“Instead, I tug at the counterpane on my bed, straightening the creases I’ve made by sitting on it.  A habit of mine.  If I can’t untangle the knots in my heart, it seems that my life must be spent untangling everything else, setting things straight, making neat all that has been messed up.'” (pg. 44 ARC)

War is hammer that shatters the lives of those soldiers directly involved, but the reverberations travel far beyond the front lines, crippling families thousands of miles away and showing those inspired to help the wounded and others that their selfish concerns are shallow.  Gaynor has meted out the historical details so well, readers will become immersed in this glamorous and mundane world — the two sides of the coin between the dreamers and those who live in the spotlight.  The Girl from the Savoy by Hazel Gaynor reminds us that dreaming is not enough; we must learn to reach for those dreams and bring them to life.

RATING: CINQUAIN

About the Author:

Hazel Gaynor’s 2014 debut novel The Girl Who Came Home—A Novel of the Titanicwas a New York Times and USA Today bestseller. A Memory of Violets is her second novel.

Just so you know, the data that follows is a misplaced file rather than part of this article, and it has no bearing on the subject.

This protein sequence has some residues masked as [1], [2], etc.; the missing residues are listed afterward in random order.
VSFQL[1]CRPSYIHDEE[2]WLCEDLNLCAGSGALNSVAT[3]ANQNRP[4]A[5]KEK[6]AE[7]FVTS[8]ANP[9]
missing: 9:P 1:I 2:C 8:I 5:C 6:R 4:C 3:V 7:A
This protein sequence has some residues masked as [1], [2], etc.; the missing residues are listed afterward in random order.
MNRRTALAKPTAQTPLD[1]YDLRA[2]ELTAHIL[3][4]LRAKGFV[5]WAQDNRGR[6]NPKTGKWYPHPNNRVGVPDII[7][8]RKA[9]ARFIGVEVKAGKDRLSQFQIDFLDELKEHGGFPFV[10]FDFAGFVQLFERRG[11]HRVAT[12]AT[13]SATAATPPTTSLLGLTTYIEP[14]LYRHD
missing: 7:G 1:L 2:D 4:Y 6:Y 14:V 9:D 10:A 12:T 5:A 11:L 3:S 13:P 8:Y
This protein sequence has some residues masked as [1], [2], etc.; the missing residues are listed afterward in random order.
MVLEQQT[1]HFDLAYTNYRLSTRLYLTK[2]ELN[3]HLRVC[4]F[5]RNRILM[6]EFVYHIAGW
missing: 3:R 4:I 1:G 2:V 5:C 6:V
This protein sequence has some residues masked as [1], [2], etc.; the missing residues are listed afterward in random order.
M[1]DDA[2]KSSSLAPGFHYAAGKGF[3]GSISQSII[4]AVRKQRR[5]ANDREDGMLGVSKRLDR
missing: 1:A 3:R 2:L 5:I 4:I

Hazel writes a popular guest blog ‘Carry on Writing’ for national Irish writing website writing.ie and contributes regular feature articles for the site, interviewing authors such as Philippa Gregory, Sebastian Faulks, Cheryl Strayed, Rachel Joyce and Jo Baker, among others.

Hazel was the recipient of the 2012 Cecil Day Lewis award for Emerging Writers and was selected by Library Journal as one of Ten Big Breakout Authors for 2015. She appeared as a guest speaker at the Romantic Novelists’ Association and Historical Novel Society annual conferences in 2014.